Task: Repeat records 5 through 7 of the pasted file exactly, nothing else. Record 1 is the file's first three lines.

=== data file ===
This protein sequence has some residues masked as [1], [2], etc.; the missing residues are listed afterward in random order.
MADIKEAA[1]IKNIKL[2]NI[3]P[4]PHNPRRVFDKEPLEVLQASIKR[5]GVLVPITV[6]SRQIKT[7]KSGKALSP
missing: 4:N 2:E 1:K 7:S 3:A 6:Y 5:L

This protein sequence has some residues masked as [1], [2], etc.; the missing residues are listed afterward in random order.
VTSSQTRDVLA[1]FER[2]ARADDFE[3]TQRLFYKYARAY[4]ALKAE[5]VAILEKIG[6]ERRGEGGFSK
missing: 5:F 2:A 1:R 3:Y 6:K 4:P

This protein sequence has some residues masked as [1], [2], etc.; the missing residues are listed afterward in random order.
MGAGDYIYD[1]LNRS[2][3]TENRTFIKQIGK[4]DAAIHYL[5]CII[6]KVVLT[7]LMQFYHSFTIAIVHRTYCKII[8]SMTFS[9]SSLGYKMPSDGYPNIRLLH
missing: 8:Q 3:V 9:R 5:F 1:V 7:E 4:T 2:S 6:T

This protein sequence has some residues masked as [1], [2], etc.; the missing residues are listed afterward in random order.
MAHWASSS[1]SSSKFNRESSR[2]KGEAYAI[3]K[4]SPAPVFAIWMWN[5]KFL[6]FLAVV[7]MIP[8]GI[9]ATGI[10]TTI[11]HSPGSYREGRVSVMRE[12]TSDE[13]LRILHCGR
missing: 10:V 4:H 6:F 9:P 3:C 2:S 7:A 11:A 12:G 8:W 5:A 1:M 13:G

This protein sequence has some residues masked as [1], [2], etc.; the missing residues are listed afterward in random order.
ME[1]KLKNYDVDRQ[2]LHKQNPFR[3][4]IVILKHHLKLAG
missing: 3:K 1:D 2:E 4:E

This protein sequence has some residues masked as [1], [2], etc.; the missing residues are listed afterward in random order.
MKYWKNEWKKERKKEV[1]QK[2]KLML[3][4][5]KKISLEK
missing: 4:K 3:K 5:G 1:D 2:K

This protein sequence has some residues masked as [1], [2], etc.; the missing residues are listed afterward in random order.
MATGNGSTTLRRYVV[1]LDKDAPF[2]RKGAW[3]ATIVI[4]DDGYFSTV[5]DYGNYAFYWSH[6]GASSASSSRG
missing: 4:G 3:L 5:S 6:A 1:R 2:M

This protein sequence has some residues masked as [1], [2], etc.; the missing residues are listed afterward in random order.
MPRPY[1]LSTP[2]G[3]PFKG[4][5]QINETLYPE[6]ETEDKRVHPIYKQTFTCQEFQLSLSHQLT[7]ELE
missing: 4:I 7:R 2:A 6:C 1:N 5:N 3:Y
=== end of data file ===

This protein sequence has some residues masked as [1], [2], etc.; the missing residues are listed afterward in random order.
ME[1]KLKNYDVDRQ[2]LHKQNPFR[3][4]IVILKHHLKLAG
missing: 3:K 1:D 2:E 4:E

This protein sequence has some residues masked as [1], [2], etc.; the missing residues are listed afterward in random order.
MKYWKNEWKKERKKEV[1]QK[2]KLML[3][4][5]KKISLEK
missing: 4:K 3:K 5:G 1:D 2:K

This protein sequence has some residues masked as [1], [2], etc.; the missing residues are listed afterward in random order.
MATGNGSTTLRRYVV[1]LDKDAPF[2]RKGAW[3]ATIVI[4]DDGYFSTV[5]DYGNYAFYWSH[6]GASSASSSRG
missing: 4:G 3:L 5:S 6:A 1:R 2:M